Support SB 91 for criminal justice reform.
A disproportionately high number of Alaska Natives are imprisoned or on probation. SB 91 is a comprehensive bill to reform criminal justice in Alaska. It would adjust sentences and other aspects of the justice system to promote justice while reducing prison and probation numbers and helping with reentry into society.
How you can voice your support
Voice your support at the hearing on SB 91, criminal justice reform bill on Saturday, Feb. 13th.
- Hearing starts at 9:00 a.m.
- SB 91 presentation at 10:30 a.m.
- SB 91 public testimony begins at 12:00 p.m.
To testify: Call (844) 586-9085 at or before 12:00 p.m.
- Members of the public will have 2 minutes each to speak
To send in written testimony: Email email@example.com before Saturday
To tune in and watch the hearing on livestream: visit http://www.360north.org/?startPage=1
Why support SB 91?
In 2014, the Alaska Legislature established the bi-partisan, interbranch Alaska Criminal Justice Commission (“Commission”) and it was tasked with “develop[ing] recommendations aimed at safely controlling prison and jail growth and recalibrating our correctional investments to ensure that we are achieving the best possible public safety return on our state dollars.” In addition, you and other legislative leaders requested that, because the state’s difficult budget situation rendered reinvestment in evidence-based programs and treatment possible only with significant reforms, the Commission forward policy options that would not only avert future prison growth, but would also reduce the prison population between 15 and 25 percent below current levels.
The Commission developed a comprehensive package of policy recommendations that would protect public safety, hold offenders accountable, and reduce the state’s average daily prison population by 21%, netting an estimated savings of $424 million over the next decade for the state.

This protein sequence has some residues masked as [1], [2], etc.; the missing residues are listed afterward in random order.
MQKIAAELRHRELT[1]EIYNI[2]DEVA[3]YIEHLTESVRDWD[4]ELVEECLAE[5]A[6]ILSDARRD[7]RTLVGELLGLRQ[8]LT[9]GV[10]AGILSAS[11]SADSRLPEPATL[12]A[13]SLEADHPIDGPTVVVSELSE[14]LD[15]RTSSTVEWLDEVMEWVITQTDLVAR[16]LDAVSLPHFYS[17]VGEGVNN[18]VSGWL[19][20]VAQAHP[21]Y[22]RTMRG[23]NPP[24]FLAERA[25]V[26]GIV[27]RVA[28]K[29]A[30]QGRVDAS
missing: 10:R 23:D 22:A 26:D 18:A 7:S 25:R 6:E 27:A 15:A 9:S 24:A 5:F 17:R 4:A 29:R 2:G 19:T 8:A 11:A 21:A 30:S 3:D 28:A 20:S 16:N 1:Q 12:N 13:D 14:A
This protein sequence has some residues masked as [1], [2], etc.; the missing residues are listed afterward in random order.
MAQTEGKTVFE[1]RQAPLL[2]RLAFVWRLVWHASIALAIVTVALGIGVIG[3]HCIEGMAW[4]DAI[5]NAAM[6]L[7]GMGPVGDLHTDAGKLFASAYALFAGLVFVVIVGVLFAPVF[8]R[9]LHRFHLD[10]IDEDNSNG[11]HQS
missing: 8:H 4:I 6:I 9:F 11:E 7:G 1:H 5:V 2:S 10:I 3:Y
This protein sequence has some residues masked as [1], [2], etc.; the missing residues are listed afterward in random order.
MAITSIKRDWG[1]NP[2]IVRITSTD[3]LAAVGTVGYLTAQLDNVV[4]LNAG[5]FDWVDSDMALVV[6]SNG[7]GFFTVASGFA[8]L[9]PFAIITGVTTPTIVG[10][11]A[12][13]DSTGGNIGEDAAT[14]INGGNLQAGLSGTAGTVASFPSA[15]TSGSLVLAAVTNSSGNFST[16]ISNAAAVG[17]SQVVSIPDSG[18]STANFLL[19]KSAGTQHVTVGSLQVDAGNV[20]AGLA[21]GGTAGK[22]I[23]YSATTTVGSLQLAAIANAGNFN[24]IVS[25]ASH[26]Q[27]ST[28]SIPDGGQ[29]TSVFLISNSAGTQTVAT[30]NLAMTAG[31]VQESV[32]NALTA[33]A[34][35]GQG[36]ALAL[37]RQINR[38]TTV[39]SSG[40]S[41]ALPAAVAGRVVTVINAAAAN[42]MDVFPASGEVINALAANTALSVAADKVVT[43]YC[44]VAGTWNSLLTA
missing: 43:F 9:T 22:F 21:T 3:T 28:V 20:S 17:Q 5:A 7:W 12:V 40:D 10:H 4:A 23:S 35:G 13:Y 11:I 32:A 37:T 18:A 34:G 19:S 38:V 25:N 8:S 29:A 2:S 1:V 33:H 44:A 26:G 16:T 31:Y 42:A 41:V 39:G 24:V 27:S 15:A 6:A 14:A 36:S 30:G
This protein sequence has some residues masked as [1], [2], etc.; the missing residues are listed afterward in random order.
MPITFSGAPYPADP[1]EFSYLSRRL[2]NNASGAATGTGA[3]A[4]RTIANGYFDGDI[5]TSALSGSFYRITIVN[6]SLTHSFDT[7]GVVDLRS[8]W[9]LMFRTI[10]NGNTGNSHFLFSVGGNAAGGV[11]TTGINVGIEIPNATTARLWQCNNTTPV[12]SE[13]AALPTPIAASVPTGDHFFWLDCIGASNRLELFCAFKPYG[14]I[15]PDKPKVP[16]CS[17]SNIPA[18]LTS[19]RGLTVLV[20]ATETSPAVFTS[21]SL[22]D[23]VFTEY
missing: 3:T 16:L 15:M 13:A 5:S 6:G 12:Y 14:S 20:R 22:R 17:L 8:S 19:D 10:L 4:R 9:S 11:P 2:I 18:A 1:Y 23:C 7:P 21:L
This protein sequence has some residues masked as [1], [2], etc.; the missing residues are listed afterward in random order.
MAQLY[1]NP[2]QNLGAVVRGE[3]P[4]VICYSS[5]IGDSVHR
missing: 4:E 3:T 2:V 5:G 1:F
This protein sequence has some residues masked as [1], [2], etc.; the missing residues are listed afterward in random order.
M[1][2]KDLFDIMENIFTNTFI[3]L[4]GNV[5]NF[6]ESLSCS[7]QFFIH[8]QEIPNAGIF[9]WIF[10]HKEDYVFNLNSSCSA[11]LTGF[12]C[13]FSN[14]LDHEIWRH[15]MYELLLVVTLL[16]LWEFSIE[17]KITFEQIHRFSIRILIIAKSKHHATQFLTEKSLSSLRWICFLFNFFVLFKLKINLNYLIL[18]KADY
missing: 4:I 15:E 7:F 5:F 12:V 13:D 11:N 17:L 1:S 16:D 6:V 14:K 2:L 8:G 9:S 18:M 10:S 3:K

The Commission found that a disproportionate number of Alaska Natives are being confined. While Alaska Natives represent 15 percent of the state resident population, they represent 36 percent of the state’s pretrial inmates, 34 percent of the state’s sentenced prisoners, and 42 percent of the probation and parole violators in prison. Measures recommended in the Criminal Justice Commission report aimed at safely reducing pretrial incarceration, diverting low-level offenders from prison, adjusting criminal penalties to get better outcomes, and making penalties for probation and parole violations more proportional will have a disproportionately positive effect on Alaska Natives, who are overrepresented in the state’s incarcerated population.
SB 91 is a comprehensive bill that will go a long way toward reforming criminal justice in Alaska. This bill incorporates the recommendations made by the Commission, and goes further by including reentry provisions that create a path for offenders to earn back their driver’s licenses and their eligibility for food stamps. We believe that the provisions in SB 91 will reduce recidivism rates and help to create opportunities for people to be productive members of society. We strongly urge you to voice your support for SB 91.